Each injection should be given at least 3 cm from the last injection site.
Do not inject into areas where the skin is reddened, bruised, or hard. This may mean there is an infection and you should contact your doctor.
To reduce the risk of infection, clean the injection site with the other alcohol pad. DO NOT touch the area again before injecting.
4) Dose Preparation
Take the syringe with the needle upwards.
Use the other hand to pull the pink needle cover down toward the syringe.
Take the transparent cap by pulling up with the other hand.
The needle is clean.
DO NOT touch the needle.
DO NOT leave the syringe after removing the transparent needle cap.
DO NOT attempt to put the cap back on the needle.
Hold the syringe at eye level with the needle pointing up to see clearly the amount. Be careful not to spray into his eyes.
Recheck the prescribed amount of medicine.
Click the white piston carefully into the syringe until the contents become as prescribed. Excess fluid may exit the needle while pressing the piston. Do not wipe the needle tip.
Injecting Humira
Gently grasp a free hand cleaned of skin and hold firmly.
With the other hand the syringe at an angle of 45 ° to the skin.
With a quick jerk and drop a needle to its base in the skin.
Drop skin that you caught.
Pushing the plunger to inject the drug solution until the syringe is empty.
When the syringe is empty, remove the needle from the skin, being careful to remove it at the same angle.
Gently pull the pink needle cap over the needle, click on the place and put the syringe with the needle in the workplace.
DO NOT put the transparent cap back on the needle.
Using a piece of gauze over the injection site for 10 seconds. It may appear slight bleeding. DO NOT rub the injection site. Optionally you can put tape.
Disposal of material
You'll need a special container, like a sharps container or as recommended by your nurse, doctor or pharmacist.
Put the syringe with needle and vial adapter into a special sharps container. DO NOT put these items in household waste.
The syringe, needle, and vial adapter MUST NOT be used again.
Throughout store special container out of the reach of children.
Throw away all other used items in your household waste.
If you use more than the required dose of Humira
If you accidentally inject a larger amount of Humira or if you inject Humira more frequently than prescribed, you should contact your doctor and tell him that your child has received more medicine. Always take the outer carton or vial of the drug, even if it is empty.

If you use more than the required dose of Humira
If you accidentally inject a smaller amount of Humira or if you inject Humira less frequently than prescribed by your child's doctor or pharmacist should contact your child's doctor or pharmacist to tell her / him that your child has received less medicine. Always take the outer carton or vial of the drug, even if it is empty.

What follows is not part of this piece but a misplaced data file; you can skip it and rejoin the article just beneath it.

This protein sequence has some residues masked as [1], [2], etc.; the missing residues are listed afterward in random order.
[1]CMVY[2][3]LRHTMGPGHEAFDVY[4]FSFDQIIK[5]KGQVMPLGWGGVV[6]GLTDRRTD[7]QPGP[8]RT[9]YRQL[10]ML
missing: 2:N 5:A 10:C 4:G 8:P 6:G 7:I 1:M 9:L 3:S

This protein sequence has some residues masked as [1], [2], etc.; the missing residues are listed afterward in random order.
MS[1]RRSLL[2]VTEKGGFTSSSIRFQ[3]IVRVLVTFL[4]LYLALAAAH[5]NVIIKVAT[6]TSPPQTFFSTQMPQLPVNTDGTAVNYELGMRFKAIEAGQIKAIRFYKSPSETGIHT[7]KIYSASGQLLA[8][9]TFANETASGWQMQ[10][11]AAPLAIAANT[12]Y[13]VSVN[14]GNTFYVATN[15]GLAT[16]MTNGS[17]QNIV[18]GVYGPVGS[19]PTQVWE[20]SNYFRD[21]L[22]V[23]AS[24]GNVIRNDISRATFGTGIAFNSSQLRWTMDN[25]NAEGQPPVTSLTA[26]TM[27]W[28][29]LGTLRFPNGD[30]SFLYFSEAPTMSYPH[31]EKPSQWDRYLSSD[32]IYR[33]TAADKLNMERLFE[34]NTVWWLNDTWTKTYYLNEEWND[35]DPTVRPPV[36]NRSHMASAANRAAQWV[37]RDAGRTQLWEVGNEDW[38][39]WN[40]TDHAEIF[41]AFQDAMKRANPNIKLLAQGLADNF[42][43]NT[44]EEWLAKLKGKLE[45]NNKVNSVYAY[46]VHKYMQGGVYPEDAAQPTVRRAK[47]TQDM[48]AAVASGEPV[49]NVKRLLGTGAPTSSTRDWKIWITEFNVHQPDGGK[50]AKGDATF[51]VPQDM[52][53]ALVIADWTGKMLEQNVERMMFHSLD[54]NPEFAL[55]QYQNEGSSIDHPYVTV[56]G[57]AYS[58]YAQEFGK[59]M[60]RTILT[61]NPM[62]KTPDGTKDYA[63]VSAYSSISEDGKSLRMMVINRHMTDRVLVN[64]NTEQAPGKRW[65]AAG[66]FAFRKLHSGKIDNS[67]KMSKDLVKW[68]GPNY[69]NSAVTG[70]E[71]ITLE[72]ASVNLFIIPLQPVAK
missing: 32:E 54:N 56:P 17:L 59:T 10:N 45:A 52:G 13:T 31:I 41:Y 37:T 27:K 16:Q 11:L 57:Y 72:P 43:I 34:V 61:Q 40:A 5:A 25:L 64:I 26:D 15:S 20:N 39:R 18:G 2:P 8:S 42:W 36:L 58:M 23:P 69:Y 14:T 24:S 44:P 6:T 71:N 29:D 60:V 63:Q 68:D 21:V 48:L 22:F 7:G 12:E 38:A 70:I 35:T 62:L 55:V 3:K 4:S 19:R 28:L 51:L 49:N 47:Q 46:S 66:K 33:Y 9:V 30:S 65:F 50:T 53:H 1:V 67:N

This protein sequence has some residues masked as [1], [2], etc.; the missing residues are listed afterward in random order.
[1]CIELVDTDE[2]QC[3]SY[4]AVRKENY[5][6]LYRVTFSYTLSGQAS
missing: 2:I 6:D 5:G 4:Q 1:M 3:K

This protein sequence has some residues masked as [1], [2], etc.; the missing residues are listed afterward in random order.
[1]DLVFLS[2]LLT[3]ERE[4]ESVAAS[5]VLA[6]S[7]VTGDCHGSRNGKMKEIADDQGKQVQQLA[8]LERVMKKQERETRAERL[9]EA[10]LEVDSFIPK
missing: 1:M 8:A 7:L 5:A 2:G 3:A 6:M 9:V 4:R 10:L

If you forget to use Humira
If you miss an injection of your child, you should inject the next dose as soon as you remember. Inject the next dose of your child's scheduled day as you would in case you've missed the first injection.

If your child has stopped the use of Humira
The decision to stop using Humira should be discussed with your child's doctor. If stopping treatment, the symptoms your child can resume.

If you have any further questions on the use of this product, ask your doctor or pharmacist.

4. Possible side effects
As with all drugs, this drug may cause side effects, although not everyone gets them. Most adverse events were mild to moderate. However, some side effects can be serious and require treatment. Side effects may occur until at least four months after the last injection of Humira.

Tell your doctor immediately if you notice the following:
severe rash, hives or other signs of allergic reaction;
swelling of the face, hands, feet;
difficulty breathing and swallowing;
shortness of breath with exertion or upon lying down or swelling of the feet;
Tell your doctor as soon as possible if any of the following:
signs of infection such as fever, nausea, wounds, dental problems, burning in urine
The above-described symptoms may be signs of the below listed side effects that have been observed with Humira:
Very common (may affect more than 1 in 10 people):
site reactions (including pain, swelling, redness or itching);
respiratory tract infections (including colds, runny nose, sinus infection, pneumonia);
headache;
stomach ache;
nausea and vomiting;
rash;
musculoskeletal pain.
Common (may affect up to 1 in 10 people):
serious infections (including blood poisoning and influenza (flu));
skin infections (including cellulitis and shingles);
ear infections;
oral infections (including infections of the teeth, and herpes);
infections of the reproductive system;
urinary tract infection;
fungal infections;
joint infections;
benign tumors;
skin cancer;
allergic reactions (including seasonal allergy);
dehydration;
mood changes (including depression);
anxiety;
difficulty sleeping;
sensory disturbances such as tingling, "pins and needles" or numbness;
migraine;
pinched nerve endings (including pain in the lower back and pain in the legs);
visual impairment;
eye irritation;
inflammation of the eyelids and eye swelling;
vertigo / dizziness;
sensation of rapid heart beat (palpitations);
high blood pressure;
hot flashes;
hematoma (hematoma);
cough;
asthma;
shortness of breath;
bleeding from the gastrointestinal tract;
dyspepsia (indigestion, bloating, burning);
acid reflux disease (return acid from the stomach);
"Dry" syndrome (including dry eye and mouth);
itching;
itchy rash;
bruising;
inflammation of the skin (such as eczema);